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Collection and evaluation of full-thickness small intestinal biopsy specimens is useful for investigation of small intestine physiology in experimental horses, 1–4 and serial collection of biopsy specimens is occasionally necessary to confirm

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in American Journal of Veterinary Research

Introduction Intestinal biopsy is used to diagnose chronic intestinal diseases in dogs and cats (eg, inflammatory bowel disease [IBD], intestinal lymphoma [IL], lymphangiectasia, and metastatic disease). 1 , 2 The major complications reported

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in Journal of the American Veterinary Medical Association

significant change was observed in values before and after treatment ( P = 0.4). No correlations between L:R, X:M, or S:M ratios and CIBDAI or histologic scoring of intestinal biopsy specimens were detected. Discussion In the dogs of this study

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in American Journal of Veterinary Research

-compatible clinical signs. A final diagnosis of IBD is confirmed via histologic examination of intestinal biopsy specimens 1,2,5,6 ; however, severe IBD can be difficult to distinguish histologically from intestinal lymphoma. Because animals with IBD or intestinal

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in American Journal of Veterinary Research

, pyogranulomatous gastritis, plasmacytic gastritis, epithelial hyperplasia, lymphoid hyperplasia, foveal hyperplasia, histiocytic gastritis, and other miscellaneous findings were each recorded for 1 (1.5%) dog. Intestinal biopsy specimens were collected for 60 of

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in Journal of the American Veterinary Medical Association

, intestinal biopsy, and complete cecal bypass. Celiotomy was performed via a right paramedian incision, and the cecum was found to be fluid filled, thickened hyperemic, and filling most of the abdomen. The cecum and large colon were emptied through a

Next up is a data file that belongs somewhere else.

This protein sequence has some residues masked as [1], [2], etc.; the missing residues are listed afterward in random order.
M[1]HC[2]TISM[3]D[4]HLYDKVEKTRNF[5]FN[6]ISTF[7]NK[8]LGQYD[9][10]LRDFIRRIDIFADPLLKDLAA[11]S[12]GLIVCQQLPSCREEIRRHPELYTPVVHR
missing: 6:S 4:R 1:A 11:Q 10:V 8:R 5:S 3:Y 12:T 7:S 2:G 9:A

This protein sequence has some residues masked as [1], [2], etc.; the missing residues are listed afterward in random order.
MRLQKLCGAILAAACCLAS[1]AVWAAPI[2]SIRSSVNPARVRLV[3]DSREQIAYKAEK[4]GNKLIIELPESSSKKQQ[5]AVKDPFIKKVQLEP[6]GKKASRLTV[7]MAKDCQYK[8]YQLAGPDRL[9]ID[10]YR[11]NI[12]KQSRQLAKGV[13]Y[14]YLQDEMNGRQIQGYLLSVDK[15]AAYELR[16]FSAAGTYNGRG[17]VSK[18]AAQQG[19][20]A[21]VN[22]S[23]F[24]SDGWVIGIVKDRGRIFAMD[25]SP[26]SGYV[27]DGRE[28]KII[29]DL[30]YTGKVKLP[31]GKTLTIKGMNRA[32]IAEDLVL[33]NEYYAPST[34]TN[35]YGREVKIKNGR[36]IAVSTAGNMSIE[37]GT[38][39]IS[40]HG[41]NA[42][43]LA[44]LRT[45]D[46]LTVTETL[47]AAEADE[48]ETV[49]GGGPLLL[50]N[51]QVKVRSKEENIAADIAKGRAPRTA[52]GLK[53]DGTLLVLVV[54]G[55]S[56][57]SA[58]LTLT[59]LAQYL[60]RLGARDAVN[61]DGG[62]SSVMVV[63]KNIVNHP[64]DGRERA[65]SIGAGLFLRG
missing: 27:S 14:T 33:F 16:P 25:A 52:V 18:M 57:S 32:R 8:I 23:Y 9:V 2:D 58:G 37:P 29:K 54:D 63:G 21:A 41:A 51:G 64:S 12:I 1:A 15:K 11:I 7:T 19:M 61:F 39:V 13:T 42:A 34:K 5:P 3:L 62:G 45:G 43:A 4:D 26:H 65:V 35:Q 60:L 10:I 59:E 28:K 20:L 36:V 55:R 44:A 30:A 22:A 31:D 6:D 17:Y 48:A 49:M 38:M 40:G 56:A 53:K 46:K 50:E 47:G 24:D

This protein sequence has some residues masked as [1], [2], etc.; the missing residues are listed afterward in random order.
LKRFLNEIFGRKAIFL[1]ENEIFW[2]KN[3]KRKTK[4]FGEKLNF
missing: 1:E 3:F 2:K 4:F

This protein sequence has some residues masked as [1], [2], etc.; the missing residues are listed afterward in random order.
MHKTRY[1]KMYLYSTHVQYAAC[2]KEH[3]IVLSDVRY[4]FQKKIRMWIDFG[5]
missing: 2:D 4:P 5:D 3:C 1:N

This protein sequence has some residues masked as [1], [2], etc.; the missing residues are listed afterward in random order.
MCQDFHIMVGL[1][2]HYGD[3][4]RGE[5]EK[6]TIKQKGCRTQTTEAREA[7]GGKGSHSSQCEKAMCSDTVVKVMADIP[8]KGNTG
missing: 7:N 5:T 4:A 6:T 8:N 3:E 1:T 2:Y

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in Journal of the American Veterinary Medical Association

remaining 4 dogs, the referring veterinarian had undertaken such tests and they were not repeated in the present study. All dogs underwent survey abdominal radiography and abdominal ultrasonography, and intestinal biopsies were performed. In 1 dog, full

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in Journal of the American Veterinary Medical Association

exclusion of other potential disease processes and, in many cases, is dependent on response to various medical interventions or results of histologic examination of intestinal biopsy specimens. 2–4 Treatment is based on the subset type and severity of the

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in Journal of the American Veterinary Medical Association

Abstract

Objective—To evaluate intestinal permeability and gluten sensitivity in a family of Soft-Coated Wheaten Terriers (SCWT) affected with protein-losing enteropathy (PLE), protein-losing nephropathy (PLN), or both.

Animals—6 affected adult dogs.

Procedure—Intestinal biopsy specimens, urine protein- to-creatinine ratio, serum concentrations of albumin and globulin, and concentration of α1-protease inhibitor in feces were evaluated before, during, and 13 weeks after daily administration of 10 g of gluten for 7 weeks. Eosinophils and lymphocytes-plasmacytes were enumerated in intestinal biopsy specimens. Intestinal permeability was evaluated before and during the sixth week of gluten administration via cellobiose-mannitol and chromium-EDTA absorption tests.

Results—Serum globulin concentration decreased significantly after prolonged administration of gluten. Although not significant, there was an increase in lymphocytes- plasmacytes and a decrease in eosinophils in intestinal biopsy specimens. Furthermore, these counts were greater than those reported for clinically normal dogs. Gluten administration did not increase intestinal permeability.

Conclusions and Clinical Relevance—Daily administration of gluten was associated with a significant decrease in serum globulin concentration in SCWT affected with PLE or PLN, but other variables remained unchanged. Although enhanced wheatgluten sensitivity may be one factor involved in the pathogenesis of PLE or PLN in SCWT, this syndrome does not appear to be the result of a specific sensitivity to gluten. (Am J Vet Res 2000;61:518–524)

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in American Journal of Veterinary Research